• something for it to attach to,
  • a nutrient, and
  • MOISTURE!

Mold spores are everywhere all the time.

Our indoor environment has plenty of things to attach to.

Nutrients for mold can include regular household dust and dander.

MOISTURE is the only thing we can control.

If you suspect a mold contamination, start by determining the source of the problem and addressing it.  Mold remediation is futile if the source of the moisture is not addressed.

To learn more or to join our BREATHE HEALTHY Initiative, visit baxtergroupinc.com.  Request a copy of our BREATHE HEALTHY e-book.

#breathehealthyinitiative

November’s Breathe Healthy Initiative Topic: Wet Basements and Crawlspaces

By | Basement Dewatering, Basement Water Control, Mold, Wet Basements | No Comments

IS YOUR BASEMENT or CRAWLSPACE suffering from overexposure to moisture?

In the case where a crawlspace has been infiltrated with water over a period of 12 hours or longer, mold remediation is crucial to bring the area back to a safe condition prior to any waterproofing or mitigation.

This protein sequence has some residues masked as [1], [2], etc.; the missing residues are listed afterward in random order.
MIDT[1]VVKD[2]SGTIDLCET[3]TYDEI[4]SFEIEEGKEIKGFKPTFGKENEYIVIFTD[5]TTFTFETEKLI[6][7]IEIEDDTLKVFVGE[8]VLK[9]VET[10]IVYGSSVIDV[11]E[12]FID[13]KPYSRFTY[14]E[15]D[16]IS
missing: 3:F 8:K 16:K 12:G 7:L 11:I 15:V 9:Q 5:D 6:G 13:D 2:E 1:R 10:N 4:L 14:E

Most likely, whether visible or not, after an area has remained damp or moist for a period of time, a mold contamination may exist. Remember mold remediation is futile unless the source of the moisture has been addressed. Otherwise, the next high humidity, moisture, or water event will bring the mold right back.

Addressing water-control / moisture-control and mold go hand-in-hand.

To learn more, to join our BREATHE HEALTHY Initiative, or to request a copy of our BREATHE HEALTHY e-book, visit baxtergroupinc.com/healthy.

November’s Breathe Healthy Initiative Topic: Wet Basements and Crawlspaces

By | Basement Dewatering, Basement Water Control, Mold, Wet Basements | No Comments

DEHUMIDIFIER IS YOUR BASEMENT’S BEST FRIEND!

A proper dehumidification system will include a system to capture the water produced and exhaust it to the outside so there is no dependence of building occupants or maintenance personnel to empty the dehumidifier.

Between vacations and distractions, the chances are that there would be times when the dehumidifier was not emptied in a timely fashion. Such events would lead to high humidity episodes, which leads to opportunities for mold growth.